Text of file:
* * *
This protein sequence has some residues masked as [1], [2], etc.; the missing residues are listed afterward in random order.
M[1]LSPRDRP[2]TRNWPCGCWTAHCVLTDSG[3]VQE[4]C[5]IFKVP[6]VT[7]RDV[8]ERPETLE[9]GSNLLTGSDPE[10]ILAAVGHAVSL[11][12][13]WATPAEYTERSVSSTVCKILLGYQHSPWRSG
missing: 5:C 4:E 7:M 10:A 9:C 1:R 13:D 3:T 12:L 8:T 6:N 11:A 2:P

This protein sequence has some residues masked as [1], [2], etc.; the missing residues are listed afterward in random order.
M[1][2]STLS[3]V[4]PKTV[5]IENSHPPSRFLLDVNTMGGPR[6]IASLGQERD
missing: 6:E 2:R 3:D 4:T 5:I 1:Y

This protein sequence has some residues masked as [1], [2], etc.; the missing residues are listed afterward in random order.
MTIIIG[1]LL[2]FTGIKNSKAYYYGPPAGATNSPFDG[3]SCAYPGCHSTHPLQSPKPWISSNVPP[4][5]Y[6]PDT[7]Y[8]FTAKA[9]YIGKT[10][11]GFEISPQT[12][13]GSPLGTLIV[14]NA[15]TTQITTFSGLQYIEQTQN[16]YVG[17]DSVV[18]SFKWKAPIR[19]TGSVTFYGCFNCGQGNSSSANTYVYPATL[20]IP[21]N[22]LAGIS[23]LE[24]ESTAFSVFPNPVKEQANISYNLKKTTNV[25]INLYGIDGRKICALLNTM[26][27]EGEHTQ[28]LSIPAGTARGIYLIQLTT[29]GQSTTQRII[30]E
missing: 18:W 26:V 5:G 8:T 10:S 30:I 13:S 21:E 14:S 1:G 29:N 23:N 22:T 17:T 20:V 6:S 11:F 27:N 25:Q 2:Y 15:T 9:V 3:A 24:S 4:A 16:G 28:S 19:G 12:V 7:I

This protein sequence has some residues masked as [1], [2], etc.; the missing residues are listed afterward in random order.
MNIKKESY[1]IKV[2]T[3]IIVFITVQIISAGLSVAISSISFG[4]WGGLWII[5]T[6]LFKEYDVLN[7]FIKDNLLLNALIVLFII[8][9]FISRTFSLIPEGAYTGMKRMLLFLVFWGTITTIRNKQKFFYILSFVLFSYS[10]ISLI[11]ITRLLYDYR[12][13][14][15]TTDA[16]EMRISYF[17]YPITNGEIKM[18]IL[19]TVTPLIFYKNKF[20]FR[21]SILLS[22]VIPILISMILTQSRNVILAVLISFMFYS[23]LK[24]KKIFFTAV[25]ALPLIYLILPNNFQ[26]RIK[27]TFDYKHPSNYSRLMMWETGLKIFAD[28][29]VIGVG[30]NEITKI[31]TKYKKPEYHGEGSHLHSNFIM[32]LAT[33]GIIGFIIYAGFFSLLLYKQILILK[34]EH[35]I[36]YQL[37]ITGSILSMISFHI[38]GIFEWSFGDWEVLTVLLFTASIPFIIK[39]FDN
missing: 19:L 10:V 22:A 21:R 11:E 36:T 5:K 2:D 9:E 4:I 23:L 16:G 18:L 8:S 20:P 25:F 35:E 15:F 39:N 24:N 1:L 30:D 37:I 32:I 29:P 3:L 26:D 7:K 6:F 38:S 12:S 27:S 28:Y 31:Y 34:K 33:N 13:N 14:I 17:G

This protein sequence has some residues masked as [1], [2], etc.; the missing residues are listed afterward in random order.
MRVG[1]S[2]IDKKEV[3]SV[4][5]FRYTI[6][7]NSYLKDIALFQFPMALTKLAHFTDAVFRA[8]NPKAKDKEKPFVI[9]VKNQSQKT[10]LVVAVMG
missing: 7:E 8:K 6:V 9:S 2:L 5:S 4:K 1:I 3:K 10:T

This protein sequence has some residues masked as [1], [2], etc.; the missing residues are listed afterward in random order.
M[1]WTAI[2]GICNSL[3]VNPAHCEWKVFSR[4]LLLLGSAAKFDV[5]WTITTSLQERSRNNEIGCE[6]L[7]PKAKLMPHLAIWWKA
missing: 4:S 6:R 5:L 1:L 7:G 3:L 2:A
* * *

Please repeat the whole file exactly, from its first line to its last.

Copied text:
This protein sequence has some residues masked as [1], [2], etc.; the missing residues are listed afterward in random order.
M[1]LSPRDRP[2]TRNWPCGCWTAHCVLTDSG[3]VQE[4]C[5]IFKVP[6]VT[7]RDV[8]ERPETLE[9]GSNLLTGSDPE[10]ILAAVGHAVSL[11][12][13]WATPAEYTERSVSSTVCKILLGYQHSPWRSG
missing: 5:C 4:E 7:M 10:A 9:C 1:R 13:D 3:T 12:L 8:T 6:N 11:A 2:P

This protein sequence has some residues masked as [1], [2], etc.; the missing residues are listed afterward in random order.
M[1][2]STLS[3]V[4]PKTV[5]IENSHPPSRFLLDVNTMGGPR[6]IASLGQERD
missing: 6:E 2:R 3:D 4:T 5:I 1:Y

This protein sequence has some residues masked as [1], [2], etc.; the missing residues are listed afterward in random order.
MTIIIG[1]LL[2]FTGIKNSKAYYYGPPAGATNSPFDG[3]SCAYPGCHSTHPLQSPKPWISSNVPP[4][5]Y[6]PDT[7]Y[8]FTAKA[9]YIGKT[10][11]GFEISPQT[12][13]GSPLGTLIV[14]NA[15]TTQITTFSGLQYIEQTQN[16]YVG[17]DSVV[18]SFKWKAPIR[19]TGSVTFYGCFNCGQGNSSSANTYVYPATL[20]IP[21]N[22]LAGIS[23]LE[24]ESTAFSVFPNPVKEQANISYNLKKTTNV[25]INLYGIDGRKICALLNTM[26][27]EGEHTQ[28]LSIPAGTARGIYLIQLTT[29]GQSTTQRII[30]E
missing: 18:W 26:V 5:G 8:T 10:S 30:I 13:S 21:E 14:S 1:G 29:N 23:N 22:T 17:T 20:V 6:S 11:F 27:N 25:Q 2:Y 15:T 9:V 3:A 24:S 4:A 16:G 28:S 19:G 12:V 7:I

This protein sequence has some residues masked as [1], [2], etc.; the missing residues are listed afterward in random order.
MNIKKESY[1]IKV[2]T[3]IIVFITVQIISAGLSVAISSISFG[4]WGGLWII[5]T[6]LFKEYDVLN[7]FIKDNLLLNALIVLFII[8][9]FISRTFSLIPEGAYTGMKRMLLFLVFWGTITTIRNKQKFFYILSFVLFSYS[10]ISLI[11]ITRLLYDYR[12][13][14][15]TTDA[16]EMRISYF[17]YPITNGEIKM[18]IL[19]TVTPLIFYKNKF[20]FR[21]SILLS[22]VIPILISMILTQSRNVILAVLISFMFYS[23]LK[24]KKIFFTAV[25]ALPLIYLILPNNFQ[26]RIK[27]TFDYKHPSNYSRLMMWETGLKIFAD[28][29]VIGVG[30]NEITKI[31]TKYKKPEYHGEGSHLHSNFIM[32]LAT[33]GIIGFIIYAGFFSLLLYKQILILK[34]EH[35]I[36]YQL[37]ITGSILSMISFHI[38]GIFEWSFGDWEVLTVLLFTASIPFIIK[39]FDN
missing: 19:L 10:V 22:A 21:R 11:E 36:T 5:K 2:D 9:E 4:I 23:L 16:G 18:L 8:S 20:P 25:F 35:E 15:F 39:N 24:N 1:L 30:D 37:I 32:I 29:P 3:L 26:D 7:K 6:F 38:S 12:S 27:S 28:Y 31:Y 34:K 33:N 13:N 14:I 17:G

This protein sequence has some residues masked as [1], [2], etc.; the missing residues are listed afterward in random order.
MRVG[1]S[2]IDKKEV[3]SV[4][5]FRYTI[6][7]NSYLKDIALFQFPMALTKLAHFTDAVFRA[8]NPKAKDKEKPFVI[9]VKNQSQKT[10]LVVAVMG
missing: 7:E 8:K 6:V 9:S 2:L 5:S 4:K 1:I 3:K 10:T

This protein sequence has some residues masked as [1], [2], etc.; the missing residues are listed afterward in random order.
M[1]WTAI[2]GICNSL[3]VNPAHCEWKVFSR[4]LLLLGSAAKFDV[5]WTITTSLQERSRNNEIGCE[6]L[7]PKAKLMPHLAIWWKA
missing: 4:S 6:R 5:L 1:L 7:G 3:L 2:A